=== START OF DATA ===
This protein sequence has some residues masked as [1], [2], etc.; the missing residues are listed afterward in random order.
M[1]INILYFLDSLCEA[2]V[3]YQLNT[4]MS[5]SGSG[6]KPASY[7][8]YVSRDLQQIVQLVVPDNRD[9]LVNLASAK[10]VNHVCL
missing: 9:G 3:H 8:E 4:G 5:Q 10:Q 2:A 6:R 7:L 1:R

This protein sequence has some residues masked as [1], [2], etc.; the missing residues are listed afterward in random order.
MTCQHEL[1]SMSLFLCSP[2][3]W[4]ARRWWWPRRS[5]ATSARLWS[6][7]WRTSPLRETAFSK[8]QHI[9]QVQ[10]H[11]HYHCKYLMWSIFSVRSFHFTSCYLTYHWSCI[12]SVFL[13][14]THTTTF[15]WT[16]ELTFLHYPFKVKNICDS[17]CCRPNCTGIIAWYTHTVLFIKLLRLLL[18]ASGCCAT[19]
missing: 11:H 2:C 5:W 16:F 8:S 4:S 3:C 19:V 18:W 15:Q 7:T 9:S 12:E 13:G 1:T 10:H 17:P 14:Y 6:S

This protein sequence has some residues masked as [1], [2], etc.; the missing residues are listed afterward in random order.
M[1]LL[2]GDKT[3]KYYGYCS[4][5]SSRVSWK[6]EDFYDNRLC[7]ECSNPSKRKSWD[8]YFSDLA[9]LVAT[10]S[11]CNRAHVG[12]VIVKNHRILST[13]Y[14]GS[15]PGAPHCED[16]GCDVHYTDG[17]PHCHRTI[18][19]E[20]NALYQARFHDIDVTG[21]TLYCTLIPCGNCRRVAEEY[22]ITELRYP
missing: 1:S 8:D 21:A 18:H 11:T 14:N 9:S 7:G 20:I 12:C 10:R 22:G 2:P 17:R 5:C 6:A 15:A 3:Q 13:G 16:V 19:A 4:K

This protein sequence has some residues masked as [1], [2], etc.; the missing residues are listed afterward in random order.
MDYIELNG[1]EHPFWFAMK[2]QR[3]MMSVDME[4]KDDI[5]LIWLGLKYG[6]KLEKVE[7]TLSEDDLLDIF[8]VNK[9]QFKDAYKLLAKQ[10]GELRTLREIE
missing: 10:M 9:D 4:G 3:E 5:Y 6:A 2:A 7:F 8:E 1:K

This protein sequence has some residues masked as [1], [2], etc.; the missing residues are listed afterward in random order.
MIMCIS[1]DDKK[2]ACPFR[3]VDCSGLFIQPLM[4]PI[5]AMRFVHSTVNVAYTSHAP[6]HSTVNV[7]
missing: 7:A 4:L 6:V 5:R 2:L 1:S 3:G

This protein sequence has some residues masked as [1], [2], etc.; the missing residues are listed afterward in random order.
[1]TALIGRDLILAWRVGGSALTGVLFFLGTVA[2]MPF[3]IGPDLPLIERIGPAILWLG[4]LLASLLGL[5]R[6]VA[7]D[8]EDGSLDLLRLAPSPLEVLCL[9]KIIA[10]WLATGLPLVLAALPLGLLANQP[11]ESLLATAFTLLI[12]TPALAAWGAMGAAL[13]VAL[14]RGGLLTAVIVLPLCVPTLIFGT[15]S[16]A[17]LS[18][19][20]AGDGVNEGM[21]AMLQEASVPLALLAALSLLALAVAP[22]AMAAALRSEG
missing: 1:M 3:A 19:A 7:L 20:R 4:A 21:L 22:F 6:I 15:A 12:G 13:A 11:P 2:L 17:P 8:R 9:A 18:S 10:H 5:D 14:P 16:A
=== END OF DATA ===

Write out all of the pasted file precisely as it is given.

This protein sequence has some residues masked as [1], [2], etc.; the missing residues are listed afterward in random order.
M[1]INILYFLDSLCEA[2]V[3]YQLNT[4]MS[5]SGSG[6]KPASY[7][8]YVSRDLQQIVQLVVPDNRD[9]LVNLASAK[10]VNHVCL
missing: 9:G 3:H 8:E 4:G 5:Q 10:Q 2:A 6:R 7:L 1:R

This protein sequence has some residues masked as [1], [2], etc.; the missing residues are listed afterward in random order.
MTCQHEL[1]SMSLFLCSP[2][3]W[4]ARRWWWPRRS[5]ATSARLWS[6][7]WRTSPLRETAFSK[8]QHI[9]QVQ[10]H[11]HYHCKYLMWSIFSVRSFHFTSCYLTYHWSCI[12]SVFL[13][14]THTTTF[15]WT[16]ELTFLHYPFKVKNICDS[17]CCRPNCTGIIAWYTHTVLFIKLLRLLL[18]ASGCCAT[19]
missing: 11:H 2:C 5:W 16:F 8:S 4:S 3:C 19:V 18:W 15:Q 7:T 9:S 12:E 13:G 1:T 10:H 17:P 14:Y 6:S

This protein sequence has some residues masked as [1], [2], etc.; the missing residues are listed afterward in random order.
M[1]LL[2]GDKT[3]KYYGYCS[4][5]SSRVSWK[6]EDFYDNRLC[7]ECSNPSKRKSWD[8]YFSDLA[9]LVAT[10]S[11]CNRAHVG[12]VIVKNHRILST[13]Y[14]GS[15]PGAPHCED[16]GCDVHYTDG[17]PHCHRTI[18][19]E[20]NALYQARFHDIDVTG[21]TLYCTLIPCGNCRRVAEEY[22]ITELRYP
missing: 1:S 8:D 21:A 18:H 11:T 14:N 9:S 7:G 20:I 12:C 10:R 22:G 2:P 17:R 5:C 6:A 15:A 3:Q 13:G 16:V 19:A 4:K

This protein sequence has some residues masked as [1], [2], etc.; the missing residues are listed afterward in random order.
MDYIELNG[1]EHPFWFAMK[2]QR[3]MMSVDME[4]KDDI[5]LIWLGLKYG[6]KLEKVE[7]TLSEDDLLDIF[8]VNK[9]QFKDAYKLLAKQ[10]GELRTLREIE
missing: 10:M 9:D 4:G 3:E 5:Y 6:A 2:A 7:F 8:E 1:K

This protein sequence has some residues masked as [1], [2], etc.; the missing residues are listed afterward in random order.
MIMCIS[1]DDKK[2]ACPFR[3]VDCSGLFIQPLM[4]PI[5]AMRFVHSTVNVAYTSHAP[6]HSTVNV[7]
missing: 7:A 4:L 6:V 5:R 2:L 1:S 3:G

This protein sequence has some residues masked as [1], [2], etc.; the missing residues are listed afterward in random order.
[1]TALIGRDLILAWRVGGSALTGVLFFLGTVA[2]MPF[3]IGPDLPLIERIGPAILWLG[4]LLASLLGL[5]R[6]VA[7]D[8]EDGSLDLLRLAPSPLEVLCL[9]KIIA[10]WLATGLPLVLAALPLGLLANQP[11]ESLLATAFTLLI[12]TPALAAWGAMGAAL[13]VAL[14]RGGLLTAVIVLPLCVPTLIFGT[15]S[16]A[17]LS[18][19][20]AGDGVNEGM[21]AMLQEASVPLALLAALSLLALAVAP[22]AMAAALRSEG
missing: 1:M 3:A 19:A 7:L 20:R 4:A 21:L 22:F 6:I 15:A 12:G 13:A 11:P 2:L 17:P 8:R 9:A 18:S 10:H 5:D 14:P 16:A